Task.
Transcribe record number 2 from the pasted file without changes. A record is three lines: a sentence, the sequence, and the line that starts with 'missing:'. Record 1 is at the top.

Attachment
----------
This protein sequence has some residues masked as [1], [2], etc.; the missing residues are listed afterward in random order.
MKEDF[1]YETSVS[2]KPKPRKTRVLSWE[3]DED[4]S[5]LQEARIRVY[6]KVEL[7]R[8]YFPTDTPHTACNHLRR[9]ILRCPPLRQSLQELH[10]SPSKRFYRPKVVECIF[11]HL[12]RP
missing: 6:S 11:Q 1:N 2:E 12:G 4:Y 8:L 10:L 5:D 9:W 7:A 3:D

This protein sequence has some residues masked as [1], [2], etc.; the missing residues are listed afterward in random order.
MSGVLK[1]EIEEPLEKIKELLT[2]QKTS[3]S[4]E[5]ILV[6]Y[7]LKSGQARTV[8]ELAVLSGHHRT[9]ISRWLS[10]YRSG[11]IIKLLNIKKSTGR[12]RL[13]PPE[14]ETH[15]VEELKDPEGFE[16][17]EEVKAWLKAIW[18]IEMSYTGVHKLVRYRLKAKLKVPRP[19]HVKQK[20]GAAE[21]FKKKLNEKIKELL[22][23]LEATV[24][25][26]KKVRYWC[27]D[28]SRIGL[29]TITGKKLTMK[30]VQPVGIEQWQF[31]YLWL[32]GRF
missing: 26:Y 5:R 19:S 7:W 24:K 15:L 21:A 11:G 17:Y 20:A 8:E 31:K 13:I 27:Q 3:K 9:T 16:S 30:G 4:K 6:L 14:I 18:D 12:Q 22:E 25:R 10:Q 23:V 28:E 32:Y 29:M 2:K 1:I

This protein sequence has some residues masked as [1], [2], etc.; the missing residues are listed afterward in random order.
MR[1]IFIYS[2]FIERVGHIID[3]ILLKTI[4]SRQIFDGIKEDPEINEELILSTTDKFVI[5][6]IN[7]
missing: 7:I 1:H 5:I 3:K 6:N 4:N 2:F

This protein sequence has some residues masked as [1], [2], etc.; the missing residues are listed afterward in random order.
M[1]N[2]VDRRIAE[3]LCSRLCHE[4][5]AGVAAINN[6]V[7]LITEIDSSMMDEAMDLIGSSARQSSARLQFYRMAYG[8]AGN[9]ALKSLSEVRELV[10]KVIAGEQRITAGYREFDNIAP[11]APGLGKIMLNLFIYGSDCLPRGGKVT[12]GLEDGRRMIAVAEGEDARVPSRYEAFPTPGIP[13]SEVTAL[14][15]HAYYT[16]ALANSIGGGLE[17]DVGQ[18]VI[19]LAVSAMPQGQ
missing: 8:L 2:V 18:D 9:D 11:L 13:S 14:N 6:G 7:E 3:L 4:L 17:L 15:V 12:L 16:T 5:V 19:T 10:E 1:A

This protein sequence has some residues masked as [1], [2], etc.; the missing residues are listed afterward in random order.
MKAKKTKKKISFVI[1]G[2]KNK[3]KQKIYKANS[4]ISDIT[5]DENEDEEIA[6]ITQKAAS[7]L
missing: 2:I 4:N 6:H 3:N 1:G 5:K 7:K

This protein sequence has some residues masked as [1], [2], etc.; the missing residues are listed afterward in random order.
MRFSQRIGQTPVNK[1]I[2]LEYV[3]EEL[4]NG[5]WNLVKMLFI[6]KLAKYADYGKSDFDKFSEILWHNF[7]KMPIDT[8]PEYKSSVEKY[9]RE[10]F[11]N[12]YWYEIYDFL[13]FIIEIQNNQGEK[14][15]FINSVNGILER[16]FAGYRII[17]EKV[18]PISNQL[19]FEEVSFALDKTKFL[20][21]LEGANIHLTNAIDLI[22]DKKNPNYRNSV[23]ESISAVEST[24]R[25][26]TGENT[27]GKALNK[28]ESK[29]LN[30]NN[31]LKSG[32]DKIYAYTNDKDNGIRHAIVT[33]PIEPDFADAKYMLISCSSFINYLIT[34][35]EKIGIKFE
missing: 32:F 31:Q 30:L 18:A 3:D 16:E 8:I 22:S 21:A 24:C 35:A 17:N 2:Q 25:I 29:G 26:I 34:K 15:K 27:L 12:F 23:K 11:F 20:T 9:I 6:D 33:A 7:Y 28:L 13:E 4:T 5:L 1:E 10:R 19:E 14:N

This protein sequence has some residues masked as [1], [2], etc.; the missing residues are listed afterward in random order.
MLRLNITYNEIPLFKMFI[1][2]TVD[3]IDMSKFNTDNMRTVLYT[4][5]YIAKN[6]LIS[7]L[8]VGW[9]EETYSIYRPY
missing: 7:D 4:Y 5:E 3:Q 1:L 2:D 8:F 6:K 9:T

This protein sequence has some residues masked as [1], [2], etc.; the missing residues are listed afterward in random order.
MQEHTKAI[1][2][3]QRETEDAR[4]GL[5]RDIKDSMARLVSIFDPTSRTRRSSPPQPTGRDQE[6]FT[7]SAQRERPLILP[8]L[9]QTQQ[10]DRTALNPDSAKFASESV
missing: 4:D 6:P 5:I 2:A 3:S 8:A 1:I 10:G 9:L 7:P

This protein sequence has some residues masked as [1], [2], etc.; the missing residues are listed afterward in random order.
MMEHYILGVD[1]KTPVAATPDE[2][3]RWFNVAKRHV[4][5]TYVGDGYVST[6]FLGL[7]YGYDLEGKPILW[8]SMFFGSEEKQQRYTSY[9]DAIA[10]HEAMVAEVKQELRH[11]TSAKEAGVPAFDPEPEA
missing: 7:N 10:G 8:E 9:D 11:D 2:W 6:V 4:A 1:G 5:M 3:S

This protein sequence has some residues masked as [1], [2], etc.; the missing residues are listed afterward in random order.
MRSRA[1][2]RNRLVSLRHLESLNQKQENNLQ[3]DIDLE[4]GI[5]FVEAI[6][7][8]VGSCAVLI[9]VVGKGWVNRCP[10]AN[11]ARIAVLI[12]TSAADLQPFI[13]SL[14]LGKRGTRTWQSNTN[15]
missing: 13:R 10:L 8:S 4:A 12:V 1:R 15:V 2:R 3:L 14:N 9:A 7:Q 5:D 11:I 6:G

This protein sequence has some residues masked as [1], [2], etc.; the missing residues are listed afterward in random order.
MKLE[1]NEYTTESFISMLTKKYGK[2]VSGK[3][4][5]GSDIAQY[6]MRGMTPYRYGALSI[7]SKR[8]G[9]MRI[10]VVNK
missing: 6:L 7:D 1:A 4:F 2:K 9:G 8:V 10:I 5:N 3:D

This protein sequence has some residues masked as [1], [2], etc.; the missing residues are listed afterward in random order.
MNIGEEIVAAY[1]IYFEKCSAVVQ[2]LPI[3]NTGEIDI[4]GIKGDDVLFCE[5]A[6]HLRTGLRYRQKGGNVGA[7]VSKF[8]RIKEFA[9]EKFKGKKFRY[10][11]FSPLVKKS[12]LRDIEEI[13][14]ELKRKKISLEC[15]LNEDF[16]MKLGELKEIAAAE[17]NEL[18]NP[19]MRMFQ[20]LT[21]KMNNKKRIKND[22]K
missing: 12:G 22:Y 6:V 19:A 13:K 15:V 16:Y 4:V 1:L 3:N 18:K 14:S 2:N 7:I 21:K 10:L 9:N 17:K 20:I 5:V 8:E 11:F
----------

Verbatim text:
This protein sequence has some residues masked as [1], [2], etc.; the missing residues are listed afterward in random order.
MSGVLK[1]EIEEPLEKIKELLT[2]QKTS[3]S[4]E[5]ILV[6]Y[7]LKSGQARTV[8]ELAVLSGHHRT[9]ISRWLS[10]YRSG[11]IIKLLNIKKSTGR[12]RL[13]PPE[14]ETH[15]VEELKDPEGFE[16][17]EEVKAWLKAIW[18]IEMSYTGVHKLVRYRLKAKLKVPRP[19]HVKQK[20]GAAE[21]FKKKLNEKIKELL[22][23]LEATV[24][25][26]KKVRYWC[27]D[28]SRIGL[29]TITGKKLTMK[30]VQPVGIEQWQF[31]YLWL[32]GRF
missing: 26:Y 5:R 19:S 7:W 24:K 15:L 21:A 11:G 17:Y 20:A 8:E 31:K 13:I 27:Q 3:K 9:T 16:S 30:G 4:K 6:L 14:I 18:D 12:Q 22:E 25:R 10:Q 23:V 28:E 32:Y 29:M 2:K 1:I